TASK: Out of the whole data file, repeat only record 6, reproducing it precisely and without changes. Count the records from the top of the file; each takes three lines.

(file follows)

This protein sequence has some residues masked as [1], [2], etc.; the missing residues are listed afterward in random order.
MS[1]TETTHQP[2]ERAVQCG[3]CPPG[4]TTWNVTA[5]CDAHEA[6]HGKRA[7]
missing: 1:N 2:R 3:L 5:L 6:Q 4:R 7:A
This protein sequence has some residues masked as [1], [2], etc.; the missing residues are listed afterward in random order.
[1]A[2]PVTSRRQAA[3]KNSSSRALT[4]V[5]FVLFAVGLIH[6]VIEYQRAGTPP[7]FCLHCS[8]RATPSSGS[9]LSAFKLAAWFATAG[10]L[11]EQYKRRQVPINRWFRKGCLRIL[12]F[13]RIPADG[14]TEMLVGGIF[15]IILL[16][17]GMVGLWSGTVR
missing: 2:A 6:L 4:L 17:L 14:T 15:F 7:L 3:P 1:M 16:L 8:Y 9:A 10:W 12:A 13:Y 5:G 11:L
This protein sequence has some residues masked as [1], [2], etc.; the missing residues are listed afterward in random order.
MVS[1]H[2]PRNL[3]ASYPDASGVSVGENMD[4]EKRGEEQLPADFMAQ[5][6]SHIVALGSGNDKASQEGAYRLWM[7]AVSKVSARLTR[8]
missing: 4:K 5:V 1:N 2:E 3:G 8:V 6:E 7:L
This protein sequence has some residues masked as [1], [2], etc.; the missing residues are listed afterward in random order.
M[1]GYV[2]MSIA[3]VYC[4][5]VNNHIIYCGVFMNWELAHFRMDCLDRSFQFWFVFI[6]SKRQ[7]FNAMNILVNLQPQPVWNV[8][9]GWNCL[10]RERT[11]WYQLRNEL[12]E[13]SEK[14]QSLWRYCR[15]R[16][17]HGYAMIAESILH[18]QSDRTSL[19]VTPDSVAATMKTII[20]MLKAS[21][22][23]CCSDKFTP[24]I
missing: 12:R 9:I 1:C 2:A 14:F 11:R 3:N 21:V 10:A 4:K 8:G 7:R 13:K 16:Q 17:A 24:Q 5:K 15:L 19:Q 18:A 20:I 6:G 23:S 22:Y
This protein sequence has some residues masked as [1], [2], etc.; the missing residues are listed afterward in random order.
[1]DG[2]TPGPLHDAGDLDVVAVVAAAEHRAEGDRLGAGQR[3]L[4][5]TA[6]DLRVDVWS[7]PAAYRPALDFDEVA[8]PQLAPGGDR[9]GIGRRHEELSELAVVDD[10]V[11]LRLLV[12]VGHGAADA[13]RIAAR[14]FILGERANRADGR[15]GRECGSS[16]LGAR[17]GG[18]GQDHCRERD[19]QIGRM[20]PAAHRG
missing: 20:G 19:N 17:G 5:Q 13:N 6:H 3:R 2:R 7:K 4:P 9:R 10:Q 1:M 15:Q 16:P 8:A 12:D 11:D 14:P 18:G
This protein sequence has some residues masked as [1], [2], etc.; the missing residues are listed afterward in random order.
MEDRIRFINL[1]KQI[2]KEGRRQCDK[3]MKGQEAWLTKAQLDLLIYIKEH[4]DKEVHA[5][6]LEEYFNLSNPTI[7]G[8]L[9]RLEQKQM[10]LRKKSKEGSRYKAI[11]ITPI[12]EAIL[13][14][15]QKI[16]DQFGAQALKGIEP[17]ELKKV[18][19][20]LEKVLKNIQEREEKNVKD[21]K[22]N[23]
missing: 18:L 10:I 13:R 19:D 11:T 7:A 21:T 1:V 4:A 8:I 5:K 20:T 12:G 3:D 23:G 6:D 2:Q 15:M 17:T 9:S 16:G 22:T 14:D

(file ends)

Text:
This protein sequence has some residues masked as [1], [2], etc.; the missing residues are listed afterward in random order.
MEDRIRFINL[1]KQI[2]KEGRRQCDK[3]MKGQEAWLTKAQLDLLIYIKEH[4]DKEVHA[5][6]LEEYFNLSNPTI[7]G[8]L[9]RLEQKQM[10]LRKKSKEGSRYKAI[11]ITPI[12]EAIL[13][14][15]QKI[16]DQFGAQALKGIEP[17]ELKKV[18][19][20]LEKVLKNIQEREEKNVKD[21]K[22]N[23]
missing: 18:L 10:I 13:R 19:D 11:T 7:A 21:T 1:V 4:A 8:I 5:K 20:T 12:G 3:D 23:G 6:D 2:Q 15:M 17:T 9:S 16:G 22:T 14:D